Progressive religious activists have grown in size and clout over the past four years. Faith groups across the country have gained attention for their work on issues ranging from poverty and the environment to health care and torture. They have organized congregations, trained leaders, created strategic messages, and sought common ground. In so doing, they have challenged the decades-long monopoly that conservative religious activists have held in the public square, as well as the perception that the “religious view” on policy issues is automatically a conservative one.
Now comes a new research study that looks at both conservative and progressive religious activists and finds significant differences between them—especially in the diversity of their ranks, the issues they claim as most important, and their views toward religion.
Robert Jones of Public Religion Research and John Green of the Bliss Institute of Applied Politics released last month“New Surveys of Progressive and Conservative Religious Activists in the 2008 Election”Major findings include:
- Ninety-eight percent of conservative religious activists are Christian, as opposed to 71 percent of progressive religious activists. Evangelicals account for more than half of conservative activists (54 percent), but only 10 percent of progressive activists. A larger portion of conservative activists are Roman Catholic as compared to progressive activists, at 35 percent and 17 percent respectively. Mainline Protestants account for almost half of progressive activists (44 percent), but only 9 percent of conservative activists.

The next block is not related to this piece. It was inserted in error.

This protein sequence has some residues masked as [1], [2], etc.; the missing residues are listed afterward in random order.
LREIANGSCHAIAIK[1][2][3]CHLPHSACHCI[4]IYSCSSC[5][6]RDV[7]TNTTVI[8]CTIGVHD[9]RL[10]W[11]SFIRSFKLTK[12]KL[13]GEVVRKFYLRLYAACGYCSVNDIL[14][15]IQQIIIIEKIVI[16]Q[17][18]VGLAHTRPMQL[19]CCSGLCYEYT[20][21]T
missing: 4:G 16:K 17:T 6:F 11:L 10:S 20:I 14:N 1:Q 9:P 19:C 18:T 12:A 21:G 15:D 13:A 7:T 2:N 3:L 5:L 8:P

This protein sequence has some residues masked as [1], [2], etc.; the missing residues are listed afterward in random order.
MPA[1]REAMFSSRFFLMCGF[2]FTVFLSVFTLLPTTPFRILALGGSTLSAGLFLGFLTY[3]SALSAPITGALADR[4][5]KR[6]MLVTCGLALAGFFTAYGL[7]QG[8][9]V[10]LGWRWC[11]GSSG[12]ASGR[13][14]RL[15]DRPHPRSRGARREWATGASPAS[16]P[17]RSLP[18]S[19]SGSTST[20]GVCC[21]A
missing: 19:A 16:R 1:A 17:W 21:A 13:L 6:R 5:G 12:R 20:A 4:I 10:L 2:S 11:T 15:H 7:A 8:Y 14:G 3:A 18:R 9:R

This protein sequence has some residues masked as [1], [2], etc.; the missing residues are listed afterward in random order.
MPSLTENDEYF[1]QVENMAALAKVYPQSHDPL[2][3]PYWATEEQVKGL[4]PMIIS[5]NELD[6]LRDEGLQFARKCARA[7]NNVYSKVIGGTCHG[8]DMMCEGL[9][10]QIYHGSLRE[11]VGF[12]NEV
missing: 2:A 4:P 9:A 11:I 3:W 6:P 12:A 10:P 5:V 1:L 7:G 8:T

- Progressive religious activists care about a greater number of issues than conservative activists. For instance, a majority of progressive activists rank poverty, health care, the environment, and the economy as most important, while a majority of conservative activists rank only abortion and same-sex marriage as most important.
- Health care reform is a core issue for progressive activists. Seventy-eight percent of progressive religious activists believe the United States should have comprehensive national health insurance, as opposed to 6 percent of conservative activists.
- There are also stark differences between the two groups’ views on separation of church and state. Eighty-one percent of progressive activists say the United States “should maintain a strict separation of church and state,” while only 21 percent of conservative activists agree with this statement.
- Equally striking are the two groups’ different views regarding the Bible. Forty-eight percent of conservative activists say that the Bible is the literal word of God, as opposed to just 3 percent of progressive activists.
Progressive religious activists were influential in the 2008 presidential campaign and continue to be active on health care reform, climate change, immigration reform, and other policy issues. The top two conservative issues—abortion and same-sex marriage—are often thought to be less politically powerful now than they were in the 2000 and 2004 elections. And although abortion is proving highly contentious in the current debate on health care legislation, other issues such as taxes, government, and the deficit are getting top conservative billing these days.
But conservative activists’ agenda has not changed despite new issue headlines. Conservative activists are fighting for a vision of America that never was—and never should be—because of their literal view of the Bible, overwhelming belief that America was founded as a Christian nation that has strayed from its divine roots, and fear that public officials don’t pay sufficient attention to religion.
Progressive activists face a brimming agenda as they tackle complex, contested issues such as health care and climate change. Progressive activists, like conservatives, want to add to their ranks. But progressives have been more vocal about the importance of civility and truth-telling in public debates. They have spoken out against inflammatory rhetoric and false claims and called for integrity and civility.
No matter where you stand on the issues, that’s a good place to start.